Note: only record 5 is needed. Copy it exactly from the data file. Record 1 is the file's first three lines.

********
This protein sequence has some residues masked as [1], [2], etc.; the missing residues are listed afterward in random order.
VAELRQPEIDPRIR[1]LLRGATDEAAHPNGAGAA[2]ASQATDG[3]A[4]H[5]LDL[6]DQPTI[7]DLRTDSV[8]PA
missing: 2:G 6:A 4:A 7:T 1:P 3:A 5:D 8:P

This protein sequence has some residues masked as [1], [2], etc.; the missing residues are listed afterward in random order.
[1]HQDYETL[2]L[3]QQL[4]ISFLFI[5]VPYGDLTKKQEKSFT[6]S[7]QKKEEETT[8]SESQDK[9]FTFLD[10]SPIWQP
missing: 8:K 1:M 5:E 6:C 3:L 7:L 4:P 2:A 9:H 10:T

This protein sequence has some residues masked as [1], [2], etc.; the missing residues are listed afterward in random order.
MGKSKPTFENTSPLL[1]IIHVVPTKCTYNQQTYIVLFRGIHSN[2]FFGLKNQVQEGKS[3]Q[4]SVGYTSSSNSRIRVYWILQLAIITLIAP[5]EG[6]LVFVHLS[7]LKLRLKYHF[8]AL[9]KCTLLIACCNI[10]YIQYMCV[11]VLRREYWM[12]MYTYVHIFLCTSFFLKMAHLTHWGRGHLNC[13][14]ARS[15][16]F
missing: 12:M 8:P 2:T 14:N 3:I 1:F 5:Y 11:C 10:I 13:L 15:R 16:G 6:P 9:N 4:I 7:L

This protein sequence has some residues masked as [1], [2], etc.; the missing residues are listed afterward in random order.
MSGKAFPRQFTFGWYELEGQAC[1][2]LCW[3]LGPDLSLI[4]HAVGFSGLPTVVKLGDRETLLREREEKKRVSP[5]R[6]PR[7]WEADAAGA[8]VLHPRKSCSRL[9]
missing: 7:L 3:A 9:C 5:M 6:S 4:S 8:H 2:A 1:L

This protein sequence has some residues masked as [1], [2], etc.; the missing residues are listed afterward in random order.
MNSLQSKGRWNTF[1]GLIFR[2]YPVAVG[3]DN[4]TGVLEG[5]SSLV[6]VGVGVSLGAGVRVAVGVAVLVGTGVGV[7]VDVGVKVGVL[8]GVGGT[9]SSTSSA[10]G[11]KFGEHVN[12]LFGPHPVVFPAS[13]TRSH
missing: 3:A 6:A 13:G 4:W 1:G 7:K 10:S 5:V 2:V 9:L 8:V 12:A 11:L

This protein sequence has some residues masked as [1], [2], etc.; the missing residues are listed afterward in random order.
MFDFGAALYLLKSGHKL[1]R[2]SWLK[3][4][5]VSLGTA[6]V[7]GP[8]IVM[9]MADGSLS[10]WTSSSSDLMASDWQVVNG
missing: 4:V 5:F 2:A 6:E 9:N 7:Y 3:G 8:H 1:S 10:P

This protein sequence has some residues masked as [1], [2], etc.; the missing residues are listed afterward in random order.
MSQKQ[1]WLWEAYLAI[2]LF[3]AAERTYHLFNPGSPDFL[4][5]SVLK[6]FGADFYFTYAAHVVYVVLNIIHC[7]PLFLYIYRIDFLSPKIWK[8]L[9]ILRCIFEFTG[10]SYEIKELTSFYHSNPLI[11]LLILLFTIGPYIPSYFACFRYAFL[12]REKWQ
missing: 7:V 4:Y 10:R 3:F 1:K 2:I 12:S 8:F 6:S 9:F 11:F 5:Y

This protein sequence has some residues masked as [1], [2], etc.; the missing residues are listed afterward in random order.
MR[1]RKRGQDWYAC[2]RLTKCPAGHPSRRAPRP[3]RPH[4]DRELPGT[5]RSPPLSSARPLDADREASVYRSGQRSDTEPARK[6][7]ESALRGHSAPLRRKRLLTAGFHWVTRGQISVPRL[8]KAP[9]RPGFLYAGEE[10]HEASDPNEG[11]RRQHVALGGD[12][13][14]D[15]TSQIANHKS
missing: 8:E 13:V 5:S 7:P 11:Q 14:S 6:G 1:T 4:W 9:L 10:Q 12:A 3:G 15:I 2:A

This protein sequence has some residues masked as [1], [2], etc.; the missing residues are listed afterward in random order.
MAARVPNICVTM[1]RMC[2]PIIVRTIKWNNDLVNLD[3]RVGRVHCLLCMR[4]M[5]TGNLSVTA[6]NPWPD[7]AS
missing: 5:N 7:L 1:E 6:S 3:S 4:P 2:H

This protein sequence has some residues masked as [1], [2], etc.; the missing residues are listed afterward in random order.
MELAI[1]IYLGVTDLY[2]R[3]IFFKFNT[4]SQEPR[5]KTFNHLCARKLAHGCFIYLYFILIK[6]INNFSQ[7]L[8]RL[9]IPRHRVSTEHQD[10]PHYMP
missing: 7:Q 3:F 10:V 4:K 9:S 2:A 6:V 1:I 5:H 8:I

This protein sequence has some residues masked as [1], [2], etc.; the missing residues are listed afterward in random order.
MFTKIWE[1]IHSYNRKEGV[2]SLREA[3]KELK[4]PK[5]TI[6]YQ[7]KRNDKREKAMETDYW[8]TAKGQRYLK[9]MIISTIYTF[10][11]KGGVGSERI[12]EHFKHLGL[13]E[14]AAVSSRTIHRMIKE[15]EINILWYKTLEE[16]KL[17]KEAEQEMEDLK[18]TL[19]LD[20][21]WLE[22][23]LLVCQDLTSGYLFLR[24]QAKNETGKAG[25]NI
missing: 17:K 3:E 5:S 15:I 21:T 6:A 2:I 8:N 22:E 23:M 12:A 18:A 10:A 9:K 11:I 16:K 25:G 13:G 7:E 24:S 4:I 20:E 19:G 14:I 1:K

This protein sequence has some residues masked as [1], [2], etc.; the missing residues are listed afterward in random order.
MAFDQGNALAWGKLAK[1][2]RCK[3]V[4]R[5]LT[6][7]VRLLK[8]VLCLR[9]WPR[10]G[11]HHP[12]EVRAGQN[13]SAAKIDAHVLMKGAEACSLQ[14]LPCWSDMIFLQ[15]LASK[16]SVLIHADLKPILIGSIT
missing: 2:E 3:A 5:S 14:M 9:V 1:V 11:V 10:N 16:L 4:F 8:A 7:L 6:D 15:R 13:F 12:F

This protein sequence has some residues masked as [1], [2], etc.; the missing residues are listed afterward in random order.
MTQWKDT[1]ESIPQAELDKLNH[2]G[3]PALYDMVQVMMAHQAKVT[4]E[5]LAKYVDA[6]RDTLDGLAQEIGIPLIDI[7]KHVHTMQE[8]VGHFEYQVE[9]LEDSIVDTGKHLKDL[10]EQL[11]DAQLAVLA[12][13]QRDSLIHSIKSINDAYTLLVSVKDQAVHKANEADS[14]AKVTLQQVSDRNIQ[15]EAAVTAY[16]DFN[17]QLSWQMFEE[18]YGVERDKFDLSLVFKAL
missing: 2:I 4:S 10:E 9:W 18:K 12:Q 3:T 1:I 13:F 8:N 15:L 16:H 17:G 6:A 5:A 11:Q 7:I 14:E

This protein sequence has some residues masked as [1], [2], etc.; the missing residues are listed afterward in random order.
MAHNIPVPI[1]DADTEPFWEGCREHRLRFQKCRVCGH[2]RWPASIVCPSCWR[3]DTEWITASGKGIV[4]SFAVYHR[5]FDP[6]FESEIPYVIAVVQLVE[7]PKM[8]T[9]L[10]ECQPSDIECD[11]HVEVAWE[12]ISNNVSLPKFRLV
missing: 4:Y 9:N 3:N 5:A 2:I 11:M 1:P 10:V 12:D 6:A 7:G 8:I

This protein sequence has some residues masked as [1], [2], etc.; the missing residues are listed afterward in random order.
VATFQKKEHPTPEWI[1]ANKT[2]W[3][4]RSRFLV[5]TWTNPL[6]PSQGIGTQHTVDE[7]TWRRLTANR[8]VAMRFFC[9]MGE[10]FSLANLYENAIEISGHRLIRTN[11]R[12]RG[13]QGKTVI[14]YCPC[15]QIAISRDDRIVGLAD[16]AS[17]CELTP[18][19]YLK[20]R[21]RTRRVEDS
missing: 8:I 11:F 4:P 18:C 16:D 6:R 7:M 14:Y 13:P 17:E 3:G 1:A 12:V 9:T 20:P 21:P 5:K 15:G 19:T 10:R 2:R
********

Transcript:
This protein sequence has some residues masked as [1], [2], etc.; the missing residues are listed afterward in random order.
MNSLQSKGRWNTF[1]GLIFR[2]YPVAVG[3]DN[4]TGVLEG[5]SSLV[6]VGVGVSLGAGVRVAVGVAVLVGTGVGV[7]VDVGVKVGVL[8]GVGGT[9]SSTSSA[10]G[11]KFGEHVN[12]LFGPHPVVFPAS[13]TRSH
missing: 3:A 6:A 13:G 4:W 1:G 7:K 10:S 5:V 2:V 9:L 8:V 12:A 11:L